Book recommendations?

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Kaitlin McNabb Kaitlin McNabb's picture
Book recommendations?

So, this is a bit personally loaded as a thread, that is, it was created out of a personal bias.

BUT, I've noticed that in my reading lately, it has all had a sort of depressing slant to it, and well, I'm not always in the mood, or need at least a small reprieve.

I've been digging for some "funny" writing, or more so satirical based essay compilations, and am not finding anything new (unread) that is grabbing me (essay and short story compilations are my book love).

So, help?! Any suggestions for some solid writing -- whether fiction or non -- that has some satire hidden in there?

Issues Pages: 
Kaitlin McNabb Kaitlin McNabb's picture

Also, I thought we could parlay this thread in to just general recommendations.

We have the 'what are you reading thread' but it never really gives the end result. So this thread can be the follow up.

Threads for everyone!


I've read 53 books this year. I suppose if I got the list  from home I could throw all of them out for your consideration, Kaitlin. Wink

Kaitlin McNabb Kaitlin McNabb's picture

I can always count on ya Caissa Smile


Does that mean i need to bare my reading soul to Babble?

Kaitlin McNabb Kaitlin McNabb's picture

only the funny parts


There are no funny parts of my soul.Wink


Rich Hall wrote:
When you go to work, if your name is on the building, you’re rich. If your name is on your desk, you’re middle-class. If your name is on your shirt, you’re poor.

Sunbeams - issue 449 (

Kaitlin McNabb Kaitlin McNabb's picture

Thanks mmphosis!


My favorite book is Three Day Road by Joseph Boyden.


I just read The Forever war and found it interesting, it's about humans waging war against aliens far out in space. The hook is that every time they send a ship out to battle aliens it's about a year tour of duty for the soldiers in the ship however because of time dialation in space, each time they return the earth has aged decades and then centuries.  I found it especially interesting how it takes the attitude toward homosexuality in the 70's (which is the "90's in the book)and depicts how it could be in the future. With food shortages and overpopulation heterosexual sex becomes illegal for a time. Money becomes meaningless and calories of food becomes the new currency.


Sorry, Kaitlin - I am not going to recommend a particular book. But I am currently reading Nicholas Nickleby by Charles Dickens (which some have said is the funniest book in the English language) and just thought I would share the following delightful passage which prompted me to guffaw out loud on public transit this past week, and disturb my travelling companions.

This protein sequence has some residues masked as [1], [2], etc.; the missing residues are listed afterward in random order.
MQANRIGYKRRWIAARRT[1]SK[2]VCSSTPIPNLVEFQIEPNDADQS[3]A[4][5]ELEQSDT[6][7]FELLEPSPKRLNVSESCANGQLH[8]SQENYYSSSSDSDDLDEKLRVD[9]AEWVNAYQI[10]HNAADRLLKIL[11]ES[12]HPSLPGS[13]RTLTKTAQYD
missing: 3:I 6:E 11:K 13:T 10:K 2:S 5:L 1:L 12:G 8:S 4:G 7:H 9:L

Mr Squeers's appearance was not prepossessing. He had but one eye, and the popular prejudice runs in favour of two. The eye he had, was unquestionably useful, but decidedly not ornamental: being of a greenish grey, and in shape resembling the fan-light of a street door. The blank side of his face was much wrinkled and puckered up, which gave him a very sinister appearance, especially when he smiled, at which times his expression bordered closely on the villainous. His hair was very flat and shiny, save at the ends, where it was brushed stiffly up from a low protruding forehead, which assorted well with his harsh voice and coarse manner. He was about two or three and fifty, and a trifle below the middle size; he wore a white neckerchief with long ends, and a suit of scholastic black; but his coat sleeves being a great deal too long, and his trousers a great deal too short, he appeared ill at ease in his clothes, and as if he were in a perpetual state of astonishment at finding himself so respectable.

A master at work .... even if he is a 19th century DWM. 

Kaitlin McNabb Kaitlin McNabb's picture

Thanks Sherpa_finn, if not me I'm sure other will like your recommendation. :)

I've never been a huge 19th century (and before) reader. I find the language tedious to get through -- I know blasphemy!

Kaitlin McNabb Kaitlin McNabb's picture

Everyone, I'm making a recommendation for Pasha Malla's The Withdrawal Method.

The deets:

- interesting "new" Canadian writer/writes experimental style fiction/we read his People Park for BBC

- short stories (I know. I will never stop. 95% of the books I read are short stories) that really elegantly crafted and absurd/intriguing and creates seemingly exaggerated yet real storylines

- definitely references the "david Lynch style" Pasha Malla noted in his Q&A; also reminicent of Etgar Keret and his stories